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1.1 Launching New Notebooks#

Within the Launcher tab, there are two environments to choose from. The Python 3 environment and the Python [conda env:notebook] are both the same environments. These environments are created specifically for EO analysis, with essential packages already installed.

Let’s create a notebook with either the conda notebook environment and begin writing some code!

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1.2 Launching Terminal#

To start a new terminal session, click the terminal in the Launcher tab. Terminal provides full support for all system shells on Mac, Linux, and Windows. Just like the shell on your local system, anything can be run with this server terminal.

Closing a running terminal will not shut down the terminal, rather it will continue running in the background. In the “Running Terminals and Kernels” tab, you can reopen a closed terminal, or completely shut the terminal down.

NOTE: Sudo / Root access is not available from the Jupyterlab environment’s terminal.

2. Types of folders in GEOAnalytics#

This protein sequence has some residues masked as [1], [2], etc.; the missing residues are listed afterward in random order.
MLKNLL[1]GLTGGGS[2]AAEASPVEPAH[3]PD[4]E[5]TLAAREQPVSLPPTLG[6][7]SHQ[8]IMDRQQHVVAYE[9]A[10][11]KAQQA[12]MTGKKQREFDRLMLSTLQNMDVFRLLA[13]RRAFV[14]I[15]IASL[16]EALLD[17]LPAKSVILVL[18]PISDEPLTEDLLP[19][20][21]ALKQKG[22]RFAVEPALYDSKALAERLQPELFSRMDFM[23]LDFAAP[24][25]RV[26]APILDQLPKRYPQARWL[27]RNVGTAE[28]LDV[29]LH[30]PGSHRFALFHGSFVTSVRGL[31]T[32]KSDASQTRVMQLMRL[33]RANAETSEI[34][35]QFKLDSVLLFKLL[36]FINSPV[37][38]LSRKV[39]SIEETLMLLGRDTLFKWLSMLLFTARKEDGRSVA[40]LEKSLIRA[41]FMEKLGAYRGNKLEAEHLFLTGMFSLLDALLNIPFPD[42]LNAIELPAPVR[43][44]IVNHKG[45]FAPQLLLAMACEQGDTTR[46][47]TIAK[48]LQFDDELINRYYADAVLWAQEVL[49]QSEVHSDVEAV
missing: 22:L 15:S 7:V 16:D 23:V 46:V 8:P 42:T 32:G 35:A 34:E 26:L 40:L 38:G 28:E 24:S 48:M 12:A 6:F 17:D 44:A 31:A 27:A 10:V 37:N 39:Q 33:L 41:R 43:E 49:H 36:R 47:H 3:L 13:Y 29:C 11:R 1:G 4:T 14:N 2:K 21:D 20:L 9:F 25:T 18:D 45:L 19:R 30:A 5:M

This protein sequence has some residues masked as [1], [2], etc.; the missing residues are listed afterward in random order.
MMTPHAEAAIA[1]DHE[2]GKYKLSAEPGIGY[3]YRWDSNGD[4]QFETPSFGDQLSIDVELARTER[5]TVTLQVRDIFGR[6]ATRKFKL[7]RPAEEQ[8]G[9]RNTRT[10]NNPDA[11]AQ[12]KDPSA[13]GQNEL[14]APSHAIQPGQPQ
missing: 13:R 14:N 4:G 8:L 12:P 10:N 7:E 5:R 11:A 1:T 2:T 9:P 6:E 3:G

There are two different type of folders available in the GEOAnalytics JupyterLab platform:

  • Private Mounted Buckets: Folders available only if you have GEOAnalytics Platform access.

  • Personal Storage: A user’s personal network file system where only the logged in user can read or write files.

3. How the Jupyter environment is set up#

3.1 Conda and Pip#

A conda environment is a directory containing the specific collection of conda packages installed. The primary anaconda environment set up in our JupyterLab is called the “conda env:notebook” with all the packages from the environment.yml file installed.

Here are a few useful commands you can use in terminal to understand the anaconda environment better:

  • To check the current versions of packages/softwares: <package/software name> --version

    • for example, pip --version

  • To find the information about the conda environment you are currently residing in: conda info

  • To list all the packages downloaded in the environment: conda list